The South Korean coastal city of Busan has agreed to build “the world’s first floating city,” a project supported by the United Nations.
According to plans, the city off Busan will consist of interconnected platforms and generate electricity and clean water.
Last Tuesday the designers released the first sketches of what the city should be like.
3.4 million people live in Busan, South Korea’s second largest metropolis. Like many coastal cities around the world, Busan’s infrastructure is threatened by rising sea levels. A project planned in collaboration with the United Nations foresees a “floating city” made up of several platforms to be built in front of the port of Busan.
Busan is one of the ten largest ports in the world
Like many other port cities, Busan, located in the southeast of the South Korean peninsula, is threatened by rising sea levels. The activity of the Port of Busan is also threatened in the future if the sea level rises. According to World Shipping, Busan is among the ten largest container hubs in the world.
In November 2021, the Busan city government gave the green light to the “Floating City” project in collaboration with the Oceanix design studio and the United Nations UN-Habitat program.
On Tuesday, the Oceanix design agency released models of what the prototype of the “floating city” north of the port might look like.
These images show how the city, designed from interconnected platforms, has to be built step by step …
… until it should finally grow to 6.3 hectares. According to Oceanix, 12,000 people should be able to live in the “floating city” in the future.
Accommodation, research and guest accommodation are provided
Deliberately no skyscrapers, instead lots of green spaces and urban agriculture
Buildings in large cities in South Korea are usually very tall. Because the space in the country covered by the mountains is scarce. On the “floating island” the focus is on low-rise buildings with terraces. There should be a lot of space outside, the floating city platforms should also have greenhouses and thus allow for the cultivation of fruit and vegetables in the city.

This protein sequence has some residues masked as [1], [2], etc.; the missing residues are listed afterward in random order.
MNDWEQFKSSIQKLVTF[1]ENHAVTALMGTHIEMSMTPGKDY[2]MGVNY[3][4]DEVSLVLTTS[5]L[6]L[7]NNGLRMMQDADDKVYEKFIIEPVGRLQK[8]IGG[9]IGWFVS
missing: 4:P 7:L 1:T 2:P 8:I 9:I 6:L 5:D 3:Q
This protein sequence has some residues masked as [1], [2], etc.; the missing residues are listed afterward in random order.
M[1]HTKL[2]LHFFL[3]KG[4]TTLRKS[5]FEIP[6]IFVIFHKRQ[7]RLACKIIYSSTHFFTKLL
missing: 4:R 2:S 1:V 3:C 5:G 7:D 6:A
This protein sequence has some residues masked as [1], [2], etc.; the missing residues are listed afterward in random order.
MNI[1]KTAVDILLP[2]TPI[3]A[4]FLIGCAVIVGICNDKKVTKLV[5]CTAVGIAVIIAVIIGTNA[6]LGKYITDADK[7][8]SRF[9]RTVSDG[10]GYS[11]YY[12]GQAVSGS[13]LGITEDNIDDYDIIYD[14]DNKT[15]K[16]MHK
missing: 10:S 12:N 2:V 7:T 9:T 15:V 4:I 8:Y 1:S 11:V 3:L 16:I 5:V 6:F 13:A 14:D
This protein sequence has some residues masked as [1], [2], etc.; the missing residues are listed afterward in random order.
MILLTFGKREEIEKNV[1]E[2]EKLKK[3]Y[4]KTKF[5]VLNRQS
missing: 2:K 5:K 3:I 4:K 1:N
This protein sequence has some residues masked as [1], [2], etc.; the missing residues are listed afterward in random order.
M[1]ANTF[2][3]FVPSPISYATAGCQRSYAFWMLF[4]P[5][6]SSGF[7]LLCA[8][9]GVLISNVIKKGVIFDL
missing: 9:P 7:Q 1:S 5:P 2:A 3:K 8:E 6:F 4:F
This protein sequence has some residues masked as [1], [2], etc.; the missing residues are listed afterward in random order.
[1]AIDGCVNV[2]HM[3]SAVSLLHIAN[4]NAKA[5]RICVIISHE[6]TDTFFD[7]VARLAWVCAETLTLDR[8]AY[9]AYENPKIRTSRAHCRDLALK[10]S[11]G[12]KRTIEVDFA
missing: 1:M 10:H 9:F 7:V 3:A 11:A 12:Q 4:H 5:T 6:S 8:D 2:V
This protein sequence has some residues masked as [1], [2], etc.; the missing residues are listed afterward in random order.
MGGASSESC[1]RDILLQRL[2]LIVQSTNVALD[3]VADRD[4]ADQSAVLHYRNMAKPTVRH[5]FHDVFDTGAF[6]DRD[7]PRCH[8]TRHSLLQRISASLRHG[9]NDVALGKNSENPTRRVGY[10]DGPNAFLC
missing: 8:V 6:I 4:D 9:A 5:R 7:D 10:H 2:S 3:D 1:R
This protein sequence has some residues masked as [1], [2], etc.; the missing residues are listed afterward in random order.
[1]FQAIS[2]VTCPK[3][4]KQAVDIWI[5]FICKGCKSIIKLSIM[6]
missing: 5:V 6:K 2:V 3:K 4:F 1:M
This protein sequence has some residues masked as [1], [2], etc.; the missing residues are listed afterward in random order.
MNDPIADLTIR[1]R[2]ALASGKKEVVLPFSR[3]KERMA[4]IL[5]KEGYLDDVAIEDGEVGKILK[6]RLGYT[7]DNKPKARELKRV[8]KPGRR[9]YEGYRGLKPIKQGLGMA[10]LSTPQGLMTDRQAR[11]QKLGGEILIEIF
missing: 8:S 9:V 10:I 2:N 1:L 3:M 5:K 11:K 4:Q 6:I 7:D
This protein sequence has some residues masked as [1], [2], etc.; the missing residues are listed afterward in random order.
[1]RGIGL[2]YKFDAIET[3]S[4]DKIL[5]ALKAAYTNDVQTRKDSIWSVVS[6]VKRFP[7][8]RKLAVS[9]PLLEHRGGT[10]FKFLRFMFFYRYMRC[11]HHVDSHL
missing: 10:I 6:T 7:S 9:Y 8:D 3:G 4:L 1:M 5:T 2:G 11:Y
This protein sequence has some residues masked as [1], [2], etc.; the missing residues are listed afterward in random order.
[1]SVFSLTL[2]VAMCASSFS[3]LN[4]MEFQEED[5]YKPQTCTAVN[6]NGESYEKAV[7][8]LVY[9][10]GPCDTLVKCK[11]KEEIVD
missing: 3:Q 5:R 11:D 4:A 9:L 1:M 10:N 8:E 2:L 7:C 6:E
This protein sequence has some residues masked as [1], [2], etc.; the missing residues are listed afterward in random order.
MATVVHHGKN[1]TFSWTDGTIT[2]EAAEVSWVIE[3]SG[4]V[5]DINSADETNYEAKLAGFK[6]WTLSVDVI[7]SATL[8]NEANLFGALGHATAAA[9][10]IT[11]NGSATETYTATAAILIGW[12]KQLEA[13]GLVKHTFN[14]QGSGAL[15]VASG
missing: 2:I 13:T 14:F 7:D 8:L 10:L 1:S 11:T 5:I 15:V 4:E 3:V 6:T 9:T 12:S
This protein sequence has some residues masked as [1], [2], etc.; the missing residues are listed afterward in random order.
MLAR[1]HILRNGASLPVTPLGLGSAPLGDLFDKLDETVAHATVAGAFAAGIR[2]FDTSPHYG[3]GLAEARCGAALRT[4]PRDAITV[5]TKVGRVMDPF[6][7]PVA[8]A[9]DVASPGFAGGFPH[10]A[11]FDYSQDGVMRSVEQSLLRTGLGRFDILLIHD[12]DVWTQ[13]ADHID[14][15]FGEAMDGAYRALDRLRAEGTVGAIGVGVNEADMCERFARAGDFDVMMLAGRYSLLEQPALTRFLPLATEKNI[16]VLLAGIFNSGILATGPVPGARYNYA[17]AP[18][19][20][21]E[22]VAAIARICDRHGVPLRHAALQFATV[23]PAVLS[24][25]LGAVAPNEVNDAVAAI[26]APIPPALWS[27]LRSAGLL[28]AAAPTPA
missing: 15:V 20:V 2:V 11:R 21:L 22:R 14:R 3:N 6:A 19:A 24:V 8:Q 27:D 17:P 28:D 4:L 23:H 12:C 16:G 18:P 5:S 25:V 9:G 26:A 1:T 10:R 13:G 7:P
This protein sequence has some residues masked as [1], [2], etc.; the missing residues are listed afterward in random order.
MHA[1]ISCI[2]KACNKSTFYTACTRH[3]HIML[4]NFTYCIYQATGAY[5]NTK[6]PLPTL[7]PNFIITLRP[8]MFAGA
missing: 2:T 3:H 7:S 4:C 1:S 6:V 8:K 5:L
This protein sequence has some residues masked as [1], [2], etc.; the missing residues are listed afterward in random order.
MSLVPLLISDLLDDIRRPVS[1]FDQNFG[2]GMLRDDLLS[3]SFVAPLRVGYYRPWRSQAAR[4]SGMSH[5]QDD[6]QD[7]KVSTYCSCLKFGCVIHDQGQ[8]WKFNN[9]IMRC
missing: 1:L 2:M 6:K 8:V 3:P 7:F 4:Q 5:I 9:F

The individual platforms will offer between 30,000 and 40,000 square meters of space. They should be connected with bridges.
“Both the social, political, economic and environmental aspects of South Korea are taken into account,” explains the Oceanix design bureau at the drawings. The different aspects of the city of Busan – as a modern port city with a long history, rich in culture, art and commerce – have had an influence.
Self-sufficient energy production, zero waste cycle and pure electric vehicles
“The Floating City” off the coast of Busan is said to be able to generate its own electricity using solar panels attached to the roofs of buildings. The waste generated in the city will be 100% recycled and according to the plan only electric vehicles will be allowed. Wastewater and drinking water also need to be treated independently of the port city of Busan.
Cost of $ 200 million and finished first parts in 2025
An Oceanix co-founder previously told Business Insider that building the “floating city” would cost $ 200 million. The first parts could be ready in 2025. The projects shown here were published as part of the second UN roundtable on sustainable floating cities. The event took place on Tuesday in New York.
Busan isn’t the only port city with plans for a floating city. In November 2021, Saudi Arabia announced plans to float an octagonal city on the Red Sea. This city, called Oxagon, is said to be home to the “first fully automated port and transshipment center” in the future.
As prestigious as the concepts of floating cities in South Korea or Saudi Arabia may be, they share a serious background: sea level rise, which is threatening existing infrastructure near the coast. Sea level is rising at an accelerating rate, according to the United Nations at an average of 0.4 centimeters per year between 2013 and 2021. This is compared to just 0.2 centimeters in 1993 and 2002.
Speaking at the UN roundtable on Tuesday, the organization said floating cities are “an innovative route to land reclamation for coastal cities that are severely homeless and are looking for sustainable ways to overcome the ocean,” also addressing itself to adapt to rising sea levels and climate change.
United Nations: “Floating cities” not a universal weapon in climate change
However, UN representatives also warned against viewing floating cities as a multi-purpose weapon against climate change. “They are part of a whole arsenal of adaptation to climate change; because they are floating and consequently flood proof “.
Floating cities have helped to completely rethink climate-neutral cities. And they could also be transported to areas where there are humanitarian crises, the United Nations said.
This text has been translated from English. You can read the original here.